WHO basic protective measures against coronavirus

As the COVID-19 pandemic changes our lives in multiple ways, keep up to date with the latest information to protect your health and wellbeing. The World Health Organisation recommends the following basic protective measures against coronavirus.

Scroll down for vid of recommended protective measures against coronavirus

Most people who become infected with COVID-19 experience mild illness and then recover. However, for other people, including the elderly and those with compromised immune systems, the virus can prove fatal.

Some members of the LGBTIQ communities run an increased risk of contracting COVID-19. Higher rates of HIV, cancer, and compromised immune systems due to smoking make individual members of our communities more susceptible to this respiratory illness.

Wash your hands frequently

As DocQ, Dr Fiona Bisshop, explained in the early days of the crisis, wash your hands frequently.

Regularly and thoroughly clean your hands with an alcohol-based hand rub or wash them with soap and water.

Why? Washing your hands with soap and water or using alcohol-based hand rub kills viruses that may be on your hands.

protective messures against coronavirus covid-19
Image: World Health Organisation

Maintain social distancing

Maintain at least 1-metre distance between yourself and anyone who is coughing or sneezing.

Why? When someone coughs or sneezes they spray small liquid droplets. If the person coughing has the disease, you can breathe in the droplets, including the COVID-19 virus.

Many people already adopt the traditional Indian ‘namaste’ which serves as a greeting and conveys respect while also maintaining a safe distance.

protectivve measures against coronavirus covid-19 pandemic
Image: World Health Organisation

Avoid touching eyes, nose and mouth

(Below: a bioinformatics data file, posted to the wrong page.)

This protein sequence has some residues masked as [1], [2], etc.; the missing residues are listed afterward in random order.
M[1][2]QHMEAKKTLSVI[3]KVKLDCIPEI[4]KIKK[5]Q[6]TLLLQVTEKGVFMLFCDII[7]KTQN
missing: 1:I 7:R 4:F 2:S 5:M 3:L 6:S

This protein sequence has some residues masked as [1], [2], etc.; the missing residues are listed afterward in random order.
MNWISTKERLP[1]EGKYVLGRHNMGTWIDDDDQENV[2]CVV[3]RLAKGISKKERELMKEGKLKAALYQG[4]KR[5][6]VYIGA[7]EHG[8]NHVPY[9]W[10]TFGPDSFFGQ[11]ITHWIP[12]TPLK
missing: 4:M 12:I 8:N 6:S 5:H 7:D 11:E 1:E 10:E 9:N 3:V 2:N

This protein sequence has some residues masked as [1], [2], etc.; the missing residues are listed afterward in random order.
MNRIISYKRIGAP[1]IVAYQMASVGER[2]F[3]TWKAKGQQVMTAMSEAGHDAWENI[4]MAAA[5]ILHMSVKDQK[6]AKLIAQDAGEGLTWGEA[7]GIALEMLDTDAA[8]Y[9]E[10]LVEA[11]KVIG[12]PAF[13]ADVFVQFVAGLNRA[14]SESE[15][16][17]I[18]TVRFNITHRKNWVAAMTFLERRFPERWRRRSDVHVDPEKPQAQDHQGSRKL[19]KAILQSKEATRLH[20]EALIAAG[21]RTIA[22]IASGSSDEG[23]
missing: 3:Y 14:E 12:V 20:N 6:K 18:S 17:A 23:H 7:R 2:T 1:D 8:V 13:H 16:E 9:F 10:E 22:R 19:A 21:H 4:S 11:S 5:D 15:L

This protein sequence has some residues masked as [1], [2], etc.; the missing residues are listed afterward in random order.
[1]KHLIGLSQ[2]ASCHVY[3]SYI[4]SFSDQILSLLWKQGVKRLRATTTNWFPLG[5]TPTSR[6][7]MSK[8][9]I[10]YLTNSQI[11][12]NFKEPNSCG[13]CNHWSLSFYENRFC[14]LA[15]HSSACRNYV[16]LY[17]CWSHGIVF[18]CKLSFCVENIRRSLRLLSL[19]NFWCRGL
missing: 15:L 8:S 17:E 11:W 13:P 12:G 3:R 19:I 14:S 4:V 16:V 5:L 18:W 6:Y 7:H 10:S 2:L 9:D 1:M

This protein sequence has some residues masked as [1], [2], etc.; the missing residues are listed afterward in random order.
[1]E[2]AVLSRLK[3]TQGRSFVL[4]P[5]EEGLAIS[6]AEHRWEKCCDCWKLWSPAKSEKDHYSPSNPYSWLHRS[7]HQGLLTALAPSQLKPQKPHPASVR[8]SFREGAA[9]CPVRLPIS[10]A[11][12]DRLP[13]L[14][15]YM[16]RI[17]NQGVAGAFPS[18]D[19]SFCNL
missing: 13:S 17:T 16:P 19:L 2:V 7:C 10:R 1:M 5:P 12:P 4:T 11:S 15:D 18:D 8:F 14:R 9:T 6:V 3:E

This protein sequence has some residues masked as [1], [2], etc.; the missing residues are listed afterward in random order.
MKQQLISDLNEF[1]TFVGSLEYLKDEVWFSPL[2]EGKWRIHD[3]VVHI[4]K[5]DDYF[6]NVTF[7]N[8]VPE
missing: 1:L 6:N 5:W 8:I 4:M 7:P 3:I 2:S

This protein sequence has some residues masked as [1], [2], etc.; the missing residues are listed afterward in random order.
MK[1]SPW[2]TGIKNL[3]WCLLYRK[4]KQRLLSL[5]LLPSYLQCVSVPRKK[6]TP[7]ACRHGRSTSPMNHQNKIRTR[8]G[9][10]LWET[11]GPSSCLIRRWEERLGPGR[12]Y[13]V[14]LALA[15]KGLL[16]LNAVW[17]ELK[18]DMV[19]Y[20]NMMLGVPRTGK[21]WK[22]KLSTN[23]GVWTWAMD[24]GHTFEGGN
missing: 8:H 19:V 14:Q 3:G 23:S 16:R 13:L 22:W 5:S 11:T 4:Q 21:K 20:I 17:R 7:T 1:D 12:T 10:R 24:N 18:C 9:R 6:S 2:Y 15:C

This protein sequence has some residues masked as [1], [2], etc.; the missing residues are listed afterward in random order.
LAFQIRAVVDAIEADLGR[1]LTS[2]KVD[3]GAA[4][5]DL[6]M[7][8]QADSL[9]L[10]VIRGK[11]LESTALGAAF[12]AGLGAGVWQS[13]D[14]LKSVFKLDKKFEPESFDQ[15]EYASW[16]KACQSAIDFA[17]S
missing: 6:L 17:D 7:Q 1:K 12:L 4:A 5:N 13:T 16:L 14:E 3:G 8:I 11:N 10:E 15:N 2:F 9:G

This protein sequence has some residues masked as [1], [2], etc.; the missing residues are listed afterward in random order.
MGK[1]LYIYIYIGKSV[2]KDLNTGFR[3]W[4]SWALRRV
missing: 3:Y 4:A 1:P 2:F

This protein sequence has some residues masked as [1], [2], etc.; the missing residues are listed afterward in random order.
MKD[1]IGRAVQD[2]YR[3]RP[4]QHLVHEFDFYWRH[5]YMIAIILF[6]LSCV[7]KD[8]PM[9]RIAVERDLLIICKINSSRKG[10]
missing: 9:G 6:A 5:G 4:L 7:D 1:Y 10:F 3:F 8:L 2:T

Why? Hands touch many surfaces and can pick up viruses. Once contaminated, hands, including gloved hands, can transfer the virus to your eyes, nose or mouth. From there, the virus can enter your body.

Practice respiratory hygiene

Ensure you, and people around you, follow good respiratory hygiene. Cover your mouth and nose with your bent elbow or tissue when you cough or sneeze. Then dispose of the used tissue immediately.

Why? Droplets spread virus. By following good respiratory hygiene you protect the people around you from viruses such as cold, flu and COVID-19.

covid-19 protective measures against coronavirus
Image: World Health Organisation

If you have fever, cough and difficulty breathing, seek medical care early

Stay home if you feel unwell. However, if you have a fever, cough and difficulty breathing, seek medical attention.

In Queensland, For information on COVID-19 coronavirus, contact 13 HEALTH (13 43 25 84) or visit www.health.qld.gov.au/coronavirus.

In other states and countries, check the website of the relevant health authority for the latest information.


If you require medical attention, call in advance to allow health authorities to quickly direct you to the right health facility. This will also protect you and help prevent the spread of viruses and other infections.

Check out the Mikey Bustos ‘Stupid Cough’ vid for fun but accurate advice also.

For the latest lesbian, gay, bisexual, transgender, intersex and queer (LGBTIQ) news in Australia, visit qnews.com.au. Check out our latest magazines or find us on Facebook, Twitter, Instagram and YouTube.

Destiny Rogers

Destiny Rogers embarked on her career in the media industry immediately after high school, initially joining Mirror News, which later evolved into News Ltd. She fondly recalls editing Ian Byford's 'Passing Glances: A History of Gay Cairns' as one of her most fulfilling projects. Additionally, Destiny co-researched and co-wrote 'The Queen's Ball', chronicling the history of the world's longest-running continuous queer event. Her investigative work on the history of Australia's COON Cheese and Edward Coon culminated in the publication 'COON: More Holes than Swiss Cheese', a collaborative effort with Dr. Stephen Hagan. Destiny's journey at QNews began as a feature writer, and she was subsequently elevated to the role of Managing Editor of QNews Magazine in 2018. However, in July 2022, she decided to resign from this role to refocus on research and feature writing. For contact, please reach out at destinyr@qnews.com.au.

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